Griffiths web design based in Royston, Hertfordshire, United Kingdom


HTML and CSS for beginners – Part two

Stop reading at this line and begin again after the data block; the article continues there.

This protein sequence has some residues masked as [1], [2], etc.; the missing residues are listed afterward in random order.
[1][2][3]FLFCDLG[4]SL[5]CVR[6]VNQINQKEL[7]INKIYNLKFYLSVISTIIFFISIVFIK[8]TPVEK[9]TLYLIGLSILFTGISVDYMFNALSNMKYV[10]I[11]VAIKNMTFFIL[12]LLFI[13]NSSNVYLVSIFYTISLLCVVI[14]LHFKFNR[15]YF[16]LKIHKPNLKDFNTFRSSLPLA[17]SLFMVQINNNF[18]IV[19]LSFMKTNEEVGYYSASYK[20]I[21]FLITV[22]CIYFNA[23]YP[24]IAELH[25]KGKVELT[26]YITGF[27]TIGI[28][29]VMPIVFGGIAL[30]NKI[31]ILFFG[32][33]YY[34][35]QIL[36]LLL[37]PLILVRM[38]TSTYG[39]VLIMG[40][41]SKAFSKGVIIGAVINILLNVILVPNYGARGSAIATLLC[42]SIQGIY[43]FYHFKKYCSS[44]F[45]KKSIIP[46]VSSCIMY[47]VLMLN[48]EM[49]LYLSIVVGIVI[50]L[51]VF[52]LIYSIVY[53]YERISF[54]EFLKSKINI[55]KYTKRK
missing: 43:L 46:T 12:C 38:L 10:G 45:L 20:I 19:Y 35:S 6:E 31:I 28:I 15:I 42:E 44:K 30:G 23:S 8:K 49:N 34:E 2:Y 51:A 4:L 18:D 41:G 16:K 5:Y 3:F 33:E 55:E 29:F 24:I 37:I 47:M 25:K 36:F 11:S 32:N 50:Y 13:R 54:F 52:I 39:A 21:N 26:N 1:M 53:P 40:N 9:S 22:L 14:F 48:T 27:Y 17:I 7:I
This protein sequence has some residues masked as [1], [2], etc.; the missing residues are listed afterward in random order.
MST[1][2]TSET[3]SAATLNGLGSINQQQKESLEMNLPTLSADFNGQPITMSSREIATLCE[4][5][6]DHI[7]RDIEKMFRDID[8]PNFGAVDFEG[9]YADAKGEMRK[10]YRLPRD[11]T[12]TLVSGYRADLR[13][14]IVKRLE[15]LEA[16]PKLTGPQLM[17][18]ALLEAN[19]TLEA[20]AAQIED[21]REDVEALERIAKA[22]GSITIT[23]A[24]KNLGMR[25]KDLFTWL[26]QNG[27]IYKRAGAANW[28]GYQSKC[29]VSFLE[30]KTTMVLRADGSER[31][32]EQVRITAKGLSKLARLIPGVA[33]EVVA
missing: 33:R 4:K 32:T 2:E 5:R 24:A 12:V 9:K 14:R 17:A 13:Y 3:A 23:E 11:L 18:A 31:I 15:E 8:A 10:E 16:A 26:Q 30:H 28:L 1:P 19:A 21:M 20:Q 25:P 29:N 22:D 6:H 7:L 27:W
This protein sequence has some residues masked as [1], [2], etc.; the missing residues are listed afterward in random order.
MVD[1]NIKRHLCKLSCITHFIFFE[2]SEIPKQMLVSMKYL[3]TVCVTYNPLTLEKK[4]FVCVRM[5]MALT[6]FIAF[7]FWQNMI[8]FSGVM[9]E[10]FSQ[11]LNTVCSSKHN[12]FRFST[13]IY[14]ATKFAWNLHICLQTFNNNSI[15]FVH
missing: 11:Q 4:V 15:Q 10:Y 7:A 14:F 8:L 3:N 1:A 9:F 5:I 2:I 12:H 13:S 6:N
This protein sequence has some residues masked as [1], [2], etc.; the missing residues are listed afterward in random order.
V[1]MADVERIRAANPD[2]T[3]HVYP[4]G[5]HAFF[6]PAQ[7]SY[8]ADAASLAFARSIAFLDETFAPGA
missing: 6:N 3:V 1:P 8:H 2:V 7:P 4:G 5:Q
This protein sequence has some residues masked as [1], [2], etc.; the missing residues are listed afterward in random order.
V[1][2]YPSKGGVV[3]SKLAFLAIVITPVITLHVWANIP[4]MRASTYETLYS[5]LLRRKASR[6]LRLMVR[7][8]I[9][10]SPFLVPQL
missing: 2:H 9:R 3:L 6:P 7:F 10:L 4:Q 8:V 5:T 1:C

Author:   Michael Griffiths

Date created:   25 November 2016